HL Deb 21 July 2004 vol 664 cc218-20

3.2 p.m.

Lord Faulkner of Worcester

My Lords, I beg leave to ask the Question standing in my name on the Order Paper. In so doing, I declare an interest as president of the Royal Society for the Prevention of Accidents.

The Question was as follows:

To ask Her Majesty's Government whether they can identify road safety benefits which would follow the introduction of Single/Double British Summer Time.

Lord Davies of Oldham

My Lords, a government-commissioned report by the Transport Research Laboratory published in October 1998 concluded that if the UK adopted Single/Double British Summer Time—that is, GMT plus one hour in the winter and GMT plus two hours in the summer—thereby making the evenings lighter, there could be a saving of 400 fewer people being killed or seriously injured per year in Great Britain.

Lord Faulkner of Worcester

My Lords, I thank my noble friend for that extraordinarily helpful and informative reply, which prompts me to ask the question, why on earth do the Government not get on and do it? They should bear in mind that it is a change which would be widely supported not only by road safety and motoring organisations but also by the tourist industry, including the National Trust, VisitBritain, Age Concern and many other organisations?

Lord Davies of Oldham

My Lords, I am grateful that my noble friend appreciated the initial response. Perhaps I may just indicate that there are wider issues than just road safety, although road safety is obviously very important. Of course, it is the wider issues that need to be taken into account. Currently, there is a Bill before the other place: the Government are monitoring its progress carefully.

Lord Bradshaw

My Lords, when we talk about the wider issues to which the Minister has just referred, they are primarily agricultural concerns and about daylight in the north, particularly in Scotland. Since the report on transport and road safety, agricultural practice has changed markedly. Cows are not milked on family farms to anything like the same extent that they were. Can some work be done to show the trade-off in the disbenefits to farming and the saving of child casualties, which would definitely follow from a change to British Summer Time?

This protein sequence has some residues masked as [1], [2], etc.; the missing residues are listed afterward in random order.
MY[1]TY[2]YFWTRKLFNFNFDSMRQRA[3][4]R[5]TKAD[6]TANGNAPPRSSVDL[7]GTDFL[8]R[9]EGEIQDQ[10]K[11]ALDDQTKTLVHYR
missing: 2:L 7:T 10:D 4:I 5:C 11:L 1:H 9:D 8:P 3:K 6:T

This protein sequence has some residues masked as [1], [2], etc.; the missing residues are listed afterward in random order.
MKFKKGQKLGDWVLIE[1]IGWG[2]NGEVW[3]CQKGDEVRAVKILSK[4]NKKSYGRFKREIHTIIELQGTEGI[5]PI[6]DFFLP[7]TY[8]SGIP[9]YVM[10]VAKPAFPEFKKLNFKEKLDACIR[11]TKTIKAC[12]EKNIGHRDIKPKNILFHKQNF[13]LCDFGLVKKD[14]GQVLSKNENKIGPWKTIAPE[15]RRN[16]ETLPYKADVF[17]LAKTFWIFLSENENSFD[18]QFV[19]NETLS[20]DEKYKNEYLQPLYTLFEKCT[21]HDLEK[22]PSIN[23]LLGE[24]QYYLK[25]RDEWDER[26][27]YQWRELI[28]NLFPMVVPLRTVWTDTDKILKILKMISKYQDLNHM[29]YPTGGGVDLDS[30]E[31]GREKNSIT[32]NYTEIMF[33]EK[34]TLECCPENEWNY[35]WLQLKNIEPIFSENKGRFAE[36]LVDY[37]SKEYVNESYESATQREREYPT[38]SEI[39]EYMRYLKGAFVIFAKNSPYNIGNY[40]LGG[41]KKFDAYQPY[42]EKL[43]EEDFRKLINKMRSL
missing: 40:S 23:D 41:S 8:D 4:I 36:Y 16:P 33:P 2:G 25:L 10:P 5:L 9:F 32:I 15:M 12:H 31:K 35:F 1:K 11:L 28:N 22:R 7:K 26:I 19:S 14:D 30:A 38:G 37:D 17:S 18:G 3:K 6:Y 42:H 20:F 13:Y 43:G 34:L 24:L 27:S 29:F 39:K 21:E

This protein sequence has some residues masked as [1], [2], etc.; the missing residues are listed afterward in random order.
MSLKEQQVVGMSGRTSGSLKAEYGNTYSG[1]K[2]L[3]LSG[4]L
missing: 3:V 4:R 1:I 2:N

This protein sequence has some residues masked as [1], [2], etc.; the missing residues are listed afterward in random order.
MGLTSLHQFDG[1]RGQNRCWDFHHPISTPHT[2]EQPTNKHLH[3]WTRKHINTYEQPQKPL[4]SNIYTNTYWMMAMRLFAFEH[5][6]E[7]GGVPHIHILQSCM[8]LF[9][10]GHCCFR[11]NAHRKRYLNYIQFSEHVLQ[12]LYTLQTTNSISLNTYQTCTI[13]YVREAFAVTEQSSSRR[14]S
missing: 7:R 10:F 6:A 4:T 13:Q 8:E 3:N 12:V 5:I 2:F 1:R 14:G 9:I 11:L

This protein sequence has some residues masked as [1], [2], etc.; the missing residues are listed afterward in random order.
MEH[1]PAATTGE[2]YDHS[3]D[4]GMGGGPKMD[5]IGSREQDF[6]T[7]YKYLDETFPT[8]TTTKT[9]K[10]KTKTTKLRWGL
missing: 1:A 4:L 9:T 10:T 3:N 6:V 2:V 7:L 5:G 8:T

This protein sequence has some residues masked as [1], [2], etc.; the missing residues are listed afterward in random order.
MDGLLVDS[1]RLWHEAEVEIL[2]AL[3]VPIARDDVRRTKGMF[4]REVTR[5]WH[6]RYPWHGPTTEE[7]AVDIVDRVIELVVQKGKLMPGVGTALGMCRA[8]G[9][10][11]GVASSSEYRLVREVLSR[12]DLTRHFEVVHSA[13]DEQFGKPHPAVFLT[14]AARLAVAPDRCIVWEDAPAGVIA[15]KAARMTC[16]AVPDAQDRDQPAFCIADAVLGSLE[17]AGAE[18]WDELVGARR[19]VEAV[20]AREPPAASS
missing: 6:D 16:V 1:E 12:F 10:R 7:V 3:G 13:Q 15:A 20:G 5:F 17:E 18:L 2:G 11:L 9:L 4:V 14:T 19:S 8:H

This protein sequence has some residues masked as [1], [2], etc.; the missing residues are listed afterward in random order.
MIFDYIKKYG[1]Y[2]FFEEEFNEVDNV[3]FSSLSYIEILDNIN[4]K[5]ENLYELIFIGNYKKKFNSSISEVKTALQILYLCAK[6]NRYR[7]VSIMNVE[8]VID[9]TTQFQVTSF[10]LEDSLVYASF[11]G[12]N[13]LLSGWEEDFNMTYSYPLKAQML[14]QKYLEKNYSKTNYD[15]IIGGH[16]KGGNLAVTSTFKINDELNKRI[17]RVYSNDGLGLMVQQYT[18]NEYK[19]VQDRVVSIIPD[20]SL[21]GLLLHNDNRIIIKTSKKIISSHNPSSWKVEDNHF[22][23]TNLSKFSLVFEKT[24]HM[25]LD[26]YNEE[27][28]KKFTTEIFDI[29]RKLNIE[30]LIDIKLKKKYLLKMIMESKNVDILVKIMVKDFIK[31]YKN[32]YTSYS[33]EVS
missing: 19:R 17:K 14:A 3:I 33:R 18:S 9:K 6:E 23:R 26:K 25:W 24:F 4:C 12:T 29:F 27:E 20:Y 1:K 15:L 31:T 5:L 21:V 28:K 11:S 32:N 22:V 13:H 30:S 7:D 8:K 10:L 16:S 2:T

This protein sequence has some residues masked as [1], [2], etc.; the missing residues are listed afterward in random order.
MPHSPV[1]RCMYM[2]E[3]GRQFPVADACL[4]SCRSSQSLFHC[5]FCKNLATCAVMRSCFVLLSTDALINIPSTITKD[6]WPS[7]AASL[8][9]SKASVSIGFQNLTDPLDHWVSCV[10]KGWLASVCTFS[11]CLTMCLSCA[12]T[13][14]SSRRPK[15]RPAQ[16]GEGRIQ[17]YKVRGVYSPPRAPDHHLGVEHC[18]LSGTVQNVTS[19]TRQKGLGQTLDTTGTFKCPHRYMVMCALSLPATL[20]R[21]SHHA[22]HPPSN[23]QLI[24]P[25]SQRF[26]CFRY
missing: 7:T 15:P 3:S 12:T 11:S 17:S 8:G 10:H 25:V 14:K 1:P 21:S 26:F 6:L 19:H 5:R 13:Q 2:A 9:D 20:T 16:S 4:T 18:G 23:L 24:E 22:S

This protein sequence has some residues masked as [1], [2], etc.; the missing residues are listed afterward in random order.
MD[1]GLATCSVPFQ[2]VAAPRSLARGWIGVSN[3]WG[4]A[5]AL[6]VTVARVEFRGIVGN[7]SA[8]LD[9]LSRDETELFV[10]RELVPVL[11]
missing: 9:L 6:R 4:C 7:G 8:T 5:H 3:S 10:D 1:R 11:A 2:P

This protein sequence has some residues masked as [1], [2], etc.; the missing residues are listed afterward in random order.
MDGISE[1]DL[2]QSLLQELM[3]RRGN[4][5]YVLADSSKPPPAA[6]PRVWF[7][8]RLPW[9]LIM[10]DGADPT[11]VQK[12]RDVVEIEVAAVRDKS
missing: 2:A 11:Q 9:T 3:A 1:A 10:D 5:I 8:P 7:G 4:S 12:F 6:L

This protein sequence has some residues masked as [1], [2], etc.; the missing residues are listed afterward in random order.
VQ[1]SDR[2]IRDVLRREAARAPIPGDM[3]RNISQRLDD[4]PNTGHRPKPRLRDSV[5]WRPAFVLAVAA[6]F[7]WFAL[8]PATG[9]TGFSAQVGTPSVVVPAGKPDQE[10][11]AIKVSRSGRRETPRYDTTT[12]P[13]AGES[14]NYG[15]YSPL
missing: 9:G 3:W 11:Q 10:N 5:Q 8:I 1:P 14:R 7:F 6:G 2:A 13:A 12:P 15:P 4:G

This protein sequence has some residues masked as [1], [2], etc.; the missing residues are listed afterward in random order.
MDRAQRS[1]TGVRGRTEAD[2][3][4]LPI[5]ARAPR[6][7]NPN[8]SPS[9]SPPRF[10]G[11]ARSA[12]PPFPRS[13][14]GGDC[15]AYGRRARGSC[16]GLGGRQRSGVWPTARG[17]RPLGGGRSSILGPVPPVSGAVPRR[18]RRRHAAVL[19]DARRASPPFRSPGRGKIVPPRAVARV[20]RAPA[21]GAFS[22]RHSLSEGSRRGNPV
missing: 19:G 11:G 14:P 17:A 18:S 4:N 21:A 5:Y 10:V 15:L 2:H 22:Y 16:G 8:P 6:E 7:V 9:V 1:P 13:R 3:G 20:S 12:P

Lord Davies of Oldham

My Lords, I appreciate the noble Lord's strength of argument. Agriculture has always been a very important consideration with regard to the extension of summer time. But not just agriculture has to be considered: there are other industries and interests that are worried about darker mornings or mornings that remain darker for longer.

The noble Lord will recognise that that is certainly true with regard to certain parts of northern England and, of course, Scotland.

Lord Rogan

My Lords, the Minister is correct. There are considerations other than road safety. Does the Minister recognise that UK industry and commerce suffer, at best, great inconvenience and, at worst, loss of trade at the start and the end of each working day by not being in the same time zone as our European customers and competitors?

Lord Davies of Oldham

My Lords, there is no doubt that there would be an added convenience if we were in the same time zone as other major European countries. But nevertheless I think that the noble Lord will recognise that there is a balance of interests to be struck. Perhaps I may make the obvious point: when British Summer Time was introduced on an extended period between 1968 and 1971, it led eventually to the other place voting against its continuation because of these other interests.

Lord Tanlaw

My Lords, the noble Lord has said that there is a Bill going before the other place. I think that the Second Reading of the Lighter Evenings Bill is in October. Will the noble Lord give an undertaking that proper parliamentary time will be given to that Bill if it ever comes to this House? There have been Bills before on which nothing has ever happened; yet we have given a great deal of parliamentary time to the welfare of foxes, children and adults. The implication of the Bill is that, if passed, we shall have not only lighter evenings but also the deaths of a great many adults, children and, indeed, foxes would be saved straightaway.